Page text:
Draco awoke for the second time only to find that his lot had not improved in the slightest. His mouth was dry, his head hurt horribly, there was a bright light coming from somewhere and someone was poking him in the back of the head with something exceptionally pointy.

More importantly, he was still not dead.

"You're supposed to be dead," a male voice rasped from somewhere behind him, and Draco sighed deliberately. He couldn't recall ever hearing that dying took so much work. Had the requirements changed some time before he had attempted to pass over?

"I'm well aware of that fact," he said, irritably.

He was poked again, sharply, and he wished terribly that he hadn't lost his wand somewhere along the line. He would happily have put himself out his own misery, had he been properly buried with his wand at his side.

"And I assure you I keep hoping I shall awake soon, and find out otherwise."

There was a long pause, and then the poking ceased. Draco slowly pushed the chair back, and turned his head slightly, only to come face to wand with Harry Potter. If he had wished himself dead before, that desire moved to new level now.

Potter was standing behind him in the kitchen, surrounded by strange white bags, and illuminated by a light that cleared showed Draco that nighttime had settled in. Potter looked the same as always, albeit a bit more haggard. He was easily the oldest twenty-three year old Draco had ever seen, and could have benefited greatly from several holidays and a good moisturising cream.

Potter had never been terribly well-built, but now he was positively scrappy, if the twigs for arms sticking out his shirt were anything to go by. The only thing thinner than his arms was the wand he was pointing directly between Draco's eyes.

"Potter," he sighed in greeting. He was finding not being dead very trying.

Potter stared blankly. "Malfoy."

"Always a pleasure."

Potter made a noise, not unlike a niffler snorting. Draco chose to ignore it. "If you'd care to do the honours, we could get on with it."

Potter continued to look blank. "Get on with what?" he said finally.

"Killing me," Draco said. "I'm finding this in-between nonsense to be rather intolerable."

Potter made another snorting type noise. "What 'in-between nonsense,' Malfoy? You're not dead. I think this conversation makes that painfully obvious."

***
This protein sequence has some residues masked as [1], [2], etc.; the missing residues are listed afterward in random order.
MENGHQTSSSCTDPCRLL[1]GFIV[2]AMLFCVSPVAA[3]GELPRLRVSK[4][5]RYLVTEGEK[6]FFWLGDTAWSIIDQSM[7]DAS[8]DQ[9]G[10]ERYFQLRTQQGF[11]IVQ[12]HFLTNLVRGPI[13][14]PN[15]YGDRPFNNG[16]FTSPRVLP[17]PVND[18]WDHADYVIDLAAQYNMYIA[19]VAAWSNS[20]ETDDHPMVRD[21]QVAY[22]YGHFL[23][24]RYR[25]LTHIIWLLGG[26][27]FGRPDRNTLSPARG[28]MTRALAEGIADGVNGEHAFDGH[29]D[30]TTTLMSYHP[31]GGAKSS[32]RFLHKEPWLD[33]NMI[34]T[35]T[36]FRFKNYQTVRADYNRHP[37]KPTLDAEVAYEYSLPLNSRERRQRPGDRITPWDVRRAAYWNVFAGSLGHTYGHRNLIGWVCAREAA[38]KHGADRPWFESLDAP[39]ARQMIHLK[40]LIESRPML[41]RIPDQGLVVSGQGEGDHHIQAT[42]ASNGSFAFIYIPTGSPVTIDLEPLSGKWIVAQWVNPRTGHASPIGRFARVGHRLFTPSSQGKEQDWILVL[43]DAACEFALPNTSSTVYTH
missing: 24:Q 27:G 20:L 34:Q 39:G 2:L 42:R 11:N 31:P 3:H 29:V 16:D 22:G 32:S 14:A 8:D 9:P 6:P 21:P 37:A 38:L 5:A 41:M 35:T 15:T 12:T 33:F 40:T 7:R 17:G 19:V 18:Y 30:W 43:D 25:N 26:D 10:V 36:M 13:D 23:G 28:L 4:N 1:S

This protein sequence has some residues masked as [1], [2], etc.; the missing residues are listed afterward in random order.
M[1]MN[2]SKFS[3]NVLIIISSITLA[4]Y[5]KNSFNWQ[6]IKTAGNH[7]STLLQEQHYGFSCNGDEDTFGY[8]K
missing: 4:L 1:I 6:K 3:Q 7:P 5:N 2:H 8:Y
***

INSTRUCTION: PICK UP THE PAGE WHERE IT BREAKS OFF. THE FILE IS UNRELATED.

Draco sighed, and scratched at his elbow through the hole in his jumper. "Yes, I think you poking me in the head established that."

Potter shook his head.

"You'll have to find someone else to sort you out then," Potter said, sticking his wand in the pocket of the trousers he wore before turning away from Draco and moving to the other side of the kitchen.

Draco was incredulous. "You're not going to kill me?"

"The war is over, Malfoy," Potter said as he began to take foodstuffs out of the white carrier bags that littered the counter.

Draco stared at the back of Potter's unruly head of hair and a shirt that proclaimed that London was calling.

"Are you having me on?" he queried.

"The door is there," Potter motioned to his left as he removed a large tin of beans. "You're free to go, I can't be arsed to deal with you."

Draco was silent for several seconds. "You're not taking the piss, are you?'

There was the sound of rustling bags and then Potter turned around, holding an apple in his hand. "Which part of 'can't be arsed' do you not understand?" he said, taking a large bite of a red apple.

Draco's mouth watered at the sight of proper food, and his stomach voiced its opinion loudly. Pumpkin juice and Chocolate Frogs were not, as it turned out, enough for a last meal. However, if Potter heard Draco's stomach he ignored it. Quite maliciously too, Draco thought, which caused him to consider several things as well.

His father was dead and his mum had disappeared months ago.

"I haven't got any place to go," he admitted at last. After all, weren't Gryffindors renown for their gullibility and generosity?

Potter took another bite of his apple and chewed thoughtfully. "I don't see how that's my problem."

"You're going to let a known Death Eater leave to roam loose and quite possibly wreak all sorts of havoc?" Draco had to be certain, but he began to have strong suspicions that Potter had most certainly lost the plot.

It'd taken longer than he suspected.

"You don't have a wand, and Voldemort's dead, Malfoy," Potter said, around a mouthful of apple. "You missed that edition of the Prophet while you were deceased."

Draco paused, got up from the table and cautiously walked over to where Potter was eating his apple. When he didn't wind up hexed, he exhaled a small breath of relief and then proceeded to look through Potter's bags as though they were his own. When he found the apples, he took one and bit into it hungrily.

Draco could feel Potter's eyes on him and when he stopped chewing, he turned and nodded. "Took you long enough."


Potter didn't say anything about Draco spending the night in his home, nor did he force him at wand point to leave, so Draco wandered around until he found a bedroom with two small beds in it, and he collapsed into one. He didn't change clothes or even climb under the dust-ridden duvet, he simply fell asleep on a surface marginally softer than the henhouse floor or kitchen table.